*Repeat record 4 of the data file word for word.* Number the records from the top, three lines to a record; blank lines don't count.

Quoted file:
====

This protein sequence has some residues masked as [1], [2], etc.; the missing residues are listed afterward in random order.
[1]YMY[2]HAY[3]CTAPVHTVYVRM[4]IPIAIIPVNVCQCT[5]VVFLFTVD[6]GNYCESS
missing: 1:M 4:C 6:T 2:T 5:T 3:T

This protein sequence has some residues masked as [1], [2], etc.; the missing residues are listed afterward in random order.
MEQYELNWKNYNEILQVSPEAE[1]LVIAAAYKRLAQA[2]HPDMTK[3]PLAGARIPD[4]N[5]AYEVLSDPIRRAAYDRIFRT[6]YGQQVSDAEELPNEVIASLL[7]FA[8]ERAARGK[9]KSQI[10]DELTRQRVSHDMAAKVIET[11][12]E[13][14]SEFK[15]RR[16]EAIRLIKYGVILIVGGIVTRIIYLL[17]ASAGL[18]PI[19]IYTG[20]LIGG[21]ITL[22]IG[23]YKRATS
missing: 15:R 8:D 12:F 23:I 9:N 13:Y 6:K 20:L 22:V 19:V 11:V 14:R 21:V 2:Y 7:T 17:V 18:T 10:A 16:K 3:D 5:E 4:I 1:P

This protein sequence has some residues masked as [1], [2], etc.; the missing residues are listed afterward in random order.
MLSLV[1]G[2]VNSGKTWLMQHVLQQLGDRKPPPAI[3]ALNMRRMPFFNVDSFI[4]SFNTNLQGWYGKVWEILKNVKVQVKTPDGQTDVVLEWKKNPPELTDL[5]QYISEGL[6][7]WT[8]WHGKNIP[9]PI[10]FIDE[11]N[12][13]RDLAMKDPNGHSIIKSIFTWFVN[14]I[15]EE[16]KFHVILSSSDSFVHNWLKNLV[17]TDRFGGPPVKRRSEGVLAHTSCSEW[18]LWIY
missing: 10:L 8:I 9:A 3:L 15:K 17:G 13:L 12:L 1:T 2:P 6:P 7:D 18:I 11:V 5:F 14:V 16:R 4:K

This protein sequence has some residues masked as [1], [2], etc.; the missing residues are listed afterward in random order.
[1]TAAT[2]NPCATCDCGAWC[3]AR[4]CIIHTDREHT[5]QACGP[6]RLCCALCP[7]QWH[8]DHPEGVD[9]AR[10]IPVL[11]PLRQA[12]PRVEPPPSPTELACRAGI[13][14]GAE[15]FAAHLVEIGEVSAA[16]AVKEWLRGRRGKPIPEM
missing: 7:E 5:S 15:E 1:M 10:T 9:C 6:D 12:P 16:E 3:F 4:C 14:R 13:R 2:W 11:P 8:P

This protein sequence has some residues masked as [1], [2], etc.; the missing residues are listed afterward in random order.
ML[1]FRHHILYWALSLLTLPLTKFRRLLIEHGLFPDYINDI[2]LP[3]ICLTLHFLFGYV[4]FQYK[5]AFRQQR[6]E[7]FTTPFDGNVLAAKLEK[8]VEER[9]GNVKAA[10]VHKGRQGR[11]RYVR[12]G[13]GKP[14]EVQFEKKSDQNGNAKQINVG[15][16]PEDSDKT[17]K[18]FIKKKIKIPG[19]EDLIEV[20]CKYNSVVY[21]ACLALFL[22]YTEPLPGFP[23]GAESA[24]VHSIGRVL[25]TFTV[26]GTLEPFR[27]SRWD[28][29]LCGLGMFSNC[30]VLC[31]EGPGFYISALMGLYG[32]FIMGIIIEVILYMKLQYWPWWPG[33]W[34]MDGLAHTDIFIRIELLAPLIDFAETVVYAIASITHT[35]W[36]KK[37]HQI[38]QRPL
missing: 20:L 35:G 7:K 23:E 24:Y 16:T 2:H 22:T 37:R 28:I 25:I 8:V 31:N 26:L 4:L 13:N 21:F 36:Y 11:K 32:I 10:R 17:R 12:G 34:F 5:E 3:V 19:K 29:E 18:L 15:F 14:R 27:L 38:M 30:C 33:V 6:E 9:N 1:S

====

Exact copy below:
This protein sequence has some residues masked as [1], [2], etc.; the missing residues are listed afterward in random order.
[1]TAAT[2]NPCATCDCGAWC[3]AR[4]CIIHTDREHT[5]QACGP[6]RLCCALCP[7]QWH[8]DHPEGVD[9]AR[10]IPVL[11]PLRQA[12]PRVEPPPSPTELACRAGI[13][14]GAE[15]FAAHLVEIGEVSAA[16]AVKEWLRGRRGKPIPEM
missing: 7:E 5:S 15:E 1:M 10:T 9:C 6:D 12:P 16:E 3:F 4:C 14:R 13:R 2:W 11:P 8:P